By Kate Davies, RN, BSc(Hons), FP Cert - Fertility Nurse

Welcome to Part 2 of must-know fertility facts. I hope you found Part 1 useful and you are ready to find out a little more. If so, get comfortable, sit down with a cuppa, and read on. In this blog we look at the reasons for infertility and what steps you can make to help improve your fertility.
 
 

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03 November 2015
Is your occupation affecting your fertility?

By Kate Davies, RN, BSc(Hons), FP Cert - Fertility Nurse

Is your work environment making it more difficult for you to conceive?

 

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Recent studies have looked into the impact various occupations have on the ability for both men and women to conceive. It appears that your fertility can be affected by many differing occupations.
 
Researchers at Southampton University studied data from 119,000 women who work night shifts on a regular basis. Not only did they find that these women had an increased risk of miscarriage, they also identified that women working nights found it more difficult to conceive.
The obvious logistics of not sharing a bed at the same time as your partner may have some influence on the time it may take for a shift worker to conceive, however the study found that lack of sleep and disturbed sleep impacted the most.
 
The physiological cycles of our bodies are regulated by the cycle of wakefulness and sleep, otherwise known as the circadian rhythm. If this cycle is out of balance our hormones can be disrupted leading to menstrual cycle disturbances and difficulties in conceiving.
 
 

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03 November 2015
Key fertility tips for trying to conceive

By Kate Davies, RN, BSc(Hons), FP Cert - Fertility Nurse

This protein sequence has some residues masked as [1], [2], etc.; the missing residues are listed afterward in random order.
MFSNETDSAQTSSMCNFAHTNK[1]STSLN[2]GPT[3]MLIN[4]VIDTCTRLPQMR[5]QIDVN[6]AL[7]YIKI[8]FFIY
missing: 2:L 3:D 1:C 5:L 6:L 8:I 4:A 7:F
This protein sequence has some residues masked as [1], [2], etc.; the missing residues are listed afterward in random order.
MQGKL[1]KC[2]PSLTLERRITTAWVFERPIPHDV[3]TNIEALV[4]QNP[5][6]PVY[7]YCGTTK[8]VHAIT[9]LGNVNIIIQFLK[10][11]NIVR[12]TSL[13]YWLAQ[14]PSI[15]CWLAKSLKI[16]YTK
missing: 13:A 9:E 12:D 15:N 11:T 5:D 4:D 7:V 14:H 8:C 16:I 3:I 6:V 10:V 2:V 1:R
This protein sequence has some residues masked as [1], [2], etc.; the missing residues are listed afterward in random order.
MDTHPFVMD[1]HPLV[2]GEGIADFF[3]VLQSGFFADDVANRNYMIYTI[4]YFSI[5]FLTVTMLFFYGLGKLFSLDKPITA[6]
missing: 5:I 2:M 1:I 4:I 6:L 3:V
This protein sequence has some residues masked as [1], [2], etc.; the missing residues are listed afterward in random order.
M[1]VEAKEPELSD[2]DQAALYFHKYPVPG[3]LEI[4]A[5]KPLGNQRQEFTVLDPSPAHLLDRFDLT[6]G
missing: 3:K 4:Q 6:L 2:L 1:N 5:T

Here are a few more fertility tips you might want to consider. You may have already started to monitor and record your temperature every day and if so, this is an excellent step in the right direction to maximizing your chances of conception.

However, there is more that you can do. The next step is to start observing your cervical secretions. Healthy cervical secretions are a key factor in helping you to determine when you are fertile and likely to conceive.

Healthy, good-quality secretions are vital in helping sperm wait for ovulation and then navigate the long journey to reach the egg. Throughout the menstrual cycle your secretions change.

At the beginning of your cycle, during your period you won’t notice any secretions at all, as any that are present are likely to be obscured by your blood loss. After your period finishes, it is also normal not to notice any secretions for a few days, and this is what we refer to as ‘dry days’.

Around the second week of your cycle, you may start to notice secretions in your underwear or on toilet paper. You may also be aware of a sensation of ‘heaviness’ in your vulva and the presence of secretions. This sudden onset of secretions is caused by the fluctuations in your female sex hormones, namely due to the hormone oestrogen. At this time the secretions are generally scanty, white and thick in appearance. Any signs of secretions tell you that you are now in your fertile time.